At our house we go through a lot of olive oil. It’s an important ingredient in our cooking, we love the taste, and we go wild for healthy fats. Which leads to common problem: how to best store and dispense olive oil?
Popular Olive Oils Dispenser Types
- Oil Can
- Glass Container
What To Look For For In An Oil Dispenser
- No drip pouring spout or nozzle
- Secure top closure
- Opaque or very dark sides (if used for long-term storage)
- Non-slip grip
- Doesn’t pour too fast or too slow
- Air tight seal
These aren’t all mandatory but each is important to getting the best storage and keeping your olive oil as fresh as possible.
The Best Olive Oil Cruets and Containers
After (much) too much research and multiple purchases, many if which resulted in gifts, here are my top oil dispenser picks
Spanish Olive Oil Can
The Spanish olive oil can isn’t cheap, but it’s handsome and highly functional. Often seen with an extended spout for accurate pouring, these stainless steel olive oils cans are super classy and are a great way to bring a piece of Basque culture into your kitchen.
If you want a cheaper oil can you can find them online. Webstraurant.com has some nice, affordable one that I’ve seen recommended a number of time. If it’s easier you can order the same ones from Amazon for a bit more money, but with faster shipping and no minimum order size.
Berghoff Glass Oil Dispenser
We’ve been using this Berghoff oil dispenser at home for well over two years. It’s handsome and sufficiently large they we aren’t refilling it all the time. It never leaks and the lid has never accidentally fallen out when pouring.
It can be a bit tough to clean on the inside because of the tight neck, but it’s dishwasher safe and a bottle brush will fit right inside with no problems.
And the best part — it pours olive oil at exactly the right speed.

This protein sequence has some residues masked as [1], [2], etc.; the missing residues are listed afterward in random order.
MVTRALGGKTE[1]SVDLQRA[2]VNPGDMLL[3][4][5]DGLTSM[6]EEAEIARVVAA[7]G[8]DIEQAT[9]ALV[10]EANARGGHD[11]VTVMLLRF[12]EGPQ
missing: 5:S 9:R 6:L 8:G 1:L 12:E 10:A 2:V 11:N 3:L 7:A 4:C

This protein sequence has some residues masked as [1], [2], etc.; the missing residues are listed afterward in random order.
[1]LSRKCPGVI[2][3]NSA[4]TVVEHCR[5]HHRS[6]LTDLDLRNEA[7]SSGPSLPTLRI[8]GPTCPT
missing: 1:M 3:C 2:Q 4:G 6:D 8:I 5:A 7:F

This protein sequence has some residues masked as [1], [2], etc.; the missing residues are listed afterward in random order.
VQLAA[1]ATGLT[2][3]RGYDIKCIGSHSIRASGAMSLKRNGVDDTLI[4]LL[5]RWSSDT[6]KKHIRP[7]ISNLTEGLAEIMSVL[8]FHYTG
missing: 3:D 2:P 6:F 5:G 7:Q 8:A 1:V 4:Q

Bormioli Rocco Glass Oil Cruet
The Bormioli Rocco Olivia Glass Oil Cruet is something you can buy locally Eataly or you can buy online for a bit more. This is a handsome glass olive oil dispenser that has a cork stopper and it comes in slightly darkened green bottle. This is more of keeping oil on a table and easily accessible, instead of for long term storage. It’s also a small bottle, so the fact that it’s not air tight and it’s almost clear isn’t as much of a problem because it’s not large enough that oxidizing your oil is going to be an issue.
Other Oil Storage Options
Oxo Oil Pourer
One nice way to go is to use almost any food-safe glass bottle, like a wine bottle, with an olive oil pouring spout. Oxo, one of our favorites around here, makes a few nice options for oil stoppers/spouts. They provide a good seal, they sell for about $10, and they fit a number of bottles.
Emile Henry Oil Cruet
One nice way to go is the Emile Henry ceramic cruet. The company has been making ceramics since 1850 and this oil dispenser has a really nice ceramic bottle, a replaceable cork stopper, and a little metal cover to keep air out of the spout and to keep the oil from spoiling and oxidizing.
The ceramic bottle is dishwasher-safe and comes in a number of handsome opaque colors.
The main downside with this one is that it uses a cork stopper. These usually work well for a few months but invariably becomes wet and soggy over time. At this point the cork becomes slippery and doesn’t fit in as well as it used to. It’s not a deal-breaker and cork is natural which is great, but it won’t last nearly as long as the bottle’s 10-year warranty.
You can buy replacement oil spouts online to replace the standard cork ones.
How To Store Extra Virgin Olive Oil
Olive oil isn’t particularly difficult to store or work with, but it’s worth respecting a few rules, especially if you are buying a nicer extra virgin oil.
Here are the rules…
- Oil should be stored in an air-tight container to eliminate oxidation
- The best temperatures for storage are from 60-75 degrees F, so basically room temperature, not above your oven or refrigerator where things get warm
- First In, First Out: Good oil has a “Best Used By” date on it, so make sure you are using the older oil first and not just grabbing the most recent bottles
- Keep away from bight or direct light
- Clean your storage container – after around 3(ish) months oil can get stale plus you’ll want to periodically clean out your oil dispenser.
And that’s it! Follow those rules and your olive oil should be optimal.